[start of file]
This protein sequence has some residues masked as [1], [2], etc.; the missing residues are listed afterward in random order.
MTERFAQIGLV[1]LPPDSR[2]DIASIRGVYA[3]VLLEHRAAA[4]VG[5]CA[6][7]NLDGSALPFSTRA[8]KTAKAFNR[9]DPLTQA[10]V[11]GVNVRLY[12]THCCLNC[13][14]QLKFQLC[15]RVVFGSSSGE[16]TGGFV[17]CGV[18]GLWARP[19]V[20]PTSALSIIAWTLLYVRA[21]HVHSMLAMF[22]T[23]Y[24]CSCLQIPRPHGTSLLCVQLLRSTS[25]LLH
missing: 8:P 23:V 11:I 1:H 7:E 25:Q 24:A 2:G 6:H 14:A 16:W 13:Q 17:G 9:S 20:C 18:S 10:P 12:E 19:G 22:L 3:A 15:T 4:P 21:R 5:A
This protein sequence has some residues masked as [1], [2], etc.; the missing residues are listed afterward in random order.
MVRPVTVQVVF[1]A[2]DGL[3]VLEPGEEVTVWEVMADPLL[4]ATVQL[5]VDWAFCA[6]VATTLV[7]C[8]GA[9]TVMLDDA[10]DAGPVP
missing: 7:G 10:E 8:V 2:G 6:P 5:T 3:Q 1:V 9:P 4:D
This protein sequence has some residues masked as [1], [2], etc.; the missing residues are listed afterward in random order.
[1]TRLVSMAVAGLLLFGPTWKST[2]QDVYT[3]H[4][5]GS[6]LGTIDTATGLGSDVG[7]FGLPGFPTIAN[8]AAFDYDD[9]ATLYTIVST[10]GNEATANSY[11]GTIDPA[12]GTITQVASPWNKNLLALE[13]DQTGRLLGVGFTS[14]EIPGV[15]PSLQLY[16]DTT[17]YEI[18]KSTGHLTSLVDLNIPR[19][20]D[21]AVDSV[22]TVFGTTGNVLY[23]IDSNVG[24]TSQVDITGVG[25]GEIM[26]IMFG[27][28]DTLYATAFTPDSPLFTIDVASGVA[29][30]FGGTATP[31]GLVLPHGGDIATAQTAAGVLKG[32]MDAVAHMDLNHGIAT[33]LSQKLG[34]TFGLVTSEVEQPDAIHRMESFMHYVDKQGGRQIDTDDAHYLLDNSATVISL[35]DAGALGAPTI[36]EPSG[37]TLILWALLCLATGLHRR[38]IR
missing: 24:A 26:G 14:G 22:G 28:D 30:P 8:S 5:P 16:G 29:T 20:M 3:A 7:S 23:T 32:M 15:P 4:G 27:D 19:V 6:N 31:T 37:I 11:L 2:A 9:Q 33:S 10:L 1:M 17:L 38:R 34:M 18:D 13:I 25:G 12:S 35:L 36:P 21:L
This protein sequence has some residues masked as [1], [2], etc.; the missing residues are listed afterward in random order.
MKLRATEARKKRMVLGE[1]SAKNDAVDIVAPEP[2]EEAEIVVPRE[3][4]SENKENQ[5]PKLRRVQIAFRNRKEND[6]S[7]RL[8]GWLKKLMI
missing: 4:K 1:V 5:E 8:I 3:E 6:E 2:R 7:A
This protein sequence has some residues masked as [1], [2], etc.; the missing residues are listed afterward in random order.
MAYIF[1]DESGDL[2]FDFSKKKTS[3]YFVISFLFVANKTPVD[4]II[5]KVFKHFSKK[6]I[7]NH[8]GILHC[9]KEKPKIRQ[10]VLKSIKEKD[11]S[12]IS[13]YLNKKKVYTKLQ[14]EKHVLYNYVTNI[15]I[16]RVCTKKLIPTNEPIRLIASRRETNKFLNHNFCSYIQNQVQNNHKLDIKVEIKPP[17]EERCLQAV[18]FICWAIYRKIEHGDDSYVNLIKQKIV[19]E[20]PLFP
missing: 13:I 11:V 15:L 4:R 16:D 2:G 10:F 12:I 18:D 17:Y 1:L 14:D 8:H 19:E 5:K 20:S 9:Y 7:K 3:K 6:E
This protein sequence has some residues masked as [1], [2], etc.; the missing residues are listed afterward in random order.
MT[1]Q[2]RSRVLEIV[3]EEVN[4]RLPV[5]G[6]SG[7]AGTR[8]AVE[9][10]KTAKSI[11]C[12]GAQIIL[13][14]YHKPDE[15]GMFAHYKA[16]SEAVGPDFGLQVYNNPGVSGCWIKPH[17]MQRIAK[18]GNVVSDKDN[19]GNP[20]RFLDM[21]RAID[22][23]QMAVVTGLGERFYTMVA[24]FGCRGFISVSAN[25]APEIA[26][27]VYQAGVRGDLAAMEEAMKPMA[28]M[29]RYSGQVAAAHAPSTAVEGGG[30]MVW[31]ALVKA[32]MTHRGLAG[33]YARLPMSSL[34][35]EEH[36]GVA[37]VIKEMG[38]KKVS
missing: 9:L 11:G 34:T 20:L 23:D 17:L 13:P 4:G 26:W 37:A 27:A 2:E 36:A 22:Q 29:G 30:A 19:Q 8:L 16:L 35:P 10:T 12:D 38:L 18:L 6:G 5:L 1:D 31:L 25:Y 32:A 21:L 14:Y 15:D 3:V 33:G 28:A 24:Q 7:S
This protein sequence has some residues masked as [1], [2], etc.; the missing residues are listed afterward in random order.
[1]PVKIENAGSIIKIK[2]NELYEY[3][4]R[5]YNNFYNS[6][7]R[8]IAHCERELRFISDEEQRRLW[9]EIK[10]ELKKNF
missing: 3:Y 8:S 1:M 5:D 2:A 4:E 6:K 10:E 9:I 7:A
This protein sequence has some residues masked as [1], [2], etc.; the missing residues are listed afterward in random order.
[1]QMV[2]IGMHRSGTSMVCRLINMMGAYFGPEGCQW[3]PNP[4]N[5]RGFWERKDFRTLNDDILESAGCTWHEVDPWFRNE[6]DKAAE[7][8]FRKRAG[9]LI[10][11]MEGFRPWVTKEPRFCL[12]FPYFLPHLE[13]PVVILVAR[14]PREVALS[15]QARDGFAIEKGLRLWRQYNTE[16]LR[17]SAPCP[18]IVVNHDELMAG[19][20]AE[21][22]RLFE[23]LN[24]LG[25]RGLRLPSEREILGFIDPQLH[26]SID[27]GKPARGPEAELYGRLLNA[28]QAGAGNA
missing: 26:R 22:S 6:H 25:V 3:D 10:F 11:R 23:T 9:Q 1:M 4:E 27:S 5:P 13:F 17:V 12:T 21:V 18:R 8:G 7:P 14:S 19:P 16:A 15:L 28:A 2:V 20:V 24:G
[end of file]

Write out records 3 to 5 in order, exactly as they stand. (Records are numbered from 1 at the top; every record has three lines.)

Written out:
This protein sequence has some residues masked as [1], [2], etc.; the missing residues are listed afterward in random order.
[1]TRLVSMAVAGLLLFGPTWKST[2]QDVYT[3]H[4][5]GS[6]LGTIDTATGLGSDVG[7]FGLPGFPTIAN[8]AAFDYDD[9]ATLYTIVST[10]GNEATANSY[11]GTIDPA[12]GTITQVASPWNKNLLALE[13]DQTGRLLGVGFTS[14]EIPGV[15]PSLQLY[16]DTT[17]YEI[18]KSTGHLTSLVDLNIPR[19][20]D[21]AVDSV[22]TVFGTTGNVLY[23]IDSNVG[24]TSQVDITGVG[25]GEIM[26]IMFG[27][28]DTLYATAFTPDSPLFTIDVASGVA[29][30]FGGTATP[31]GLVLPHGGDIATAQTAAGVLKG[32]MDAVAHMDLNHGIAT[33]LSQKLG[34]TFGLVTSEVEQPDAIHRMESFMHYVDKQGGRQIDTDDAHYLLDNSATVISL[35]DAGALGAPTI[36]EPSG[37]TLILWALLCLATGLHRR[38]IR
missing: 24:A 26:G 14:G 22:G 28:D 30:P 8:S 5:P 16:G 29:T 20:M 3:A 7:S 23:T 32:M 15:P 4:G 27:D 19:V 6:N 31:T 37:I 11:L 2:A 9:Q 33:S 10:L 1:M 17:L 38:R 34:M 18:D 13:I 25:G 12:S 35:L 36:P 21:L
This protein sequence has some residues masked as [1], [2], etc.; the missing residues are listed afterward in random order.
MKLRATEARKKRMVLGE[1]SAKNDAVDIVAPEP[2]EEAEIVVPRE[3][4]SENKENQ[5]PKLRRVQIAFRNRKEND[6]S[7]RL[8]GWLKKLMI
missing: 4:K 1:V 5:E 8:I 3:E 6:E 2:R 7:A
This protein sequence has some residues masked as [1], [2], etc.; the missing residues are listed afterward in random order.
MAYIF[1]DESGDL[2]FDFSKKKTS[3]YFVISFLFVANKTPVD[4]II[5]KVFKHFSKK[6]I[7]NH[8]GILHC[9]KEKPKIRQ[10]VLKSIKEKD[11]S[12]IS[13]YLNKKKVYTKLQ[14]EKHVLYNYVTNI[15]I[16]RVCTKKLIPTNEPIRLIASRRETNKFLNHNFCSYIQNQVQNNHKLDIKVEIKPP[17]EERCLQAV[18]FICWAIYRKIEHGDDSYVNLIKQKIV[19]E[20]PLFP
missing: 13:I 11:V 15:L 4:R 16:D 2:G 10:F 12:I 18:D 17:Y 1:L 14:D 8:H 19:E 5:K 20:S 9:Y 7:K 3:K 6:E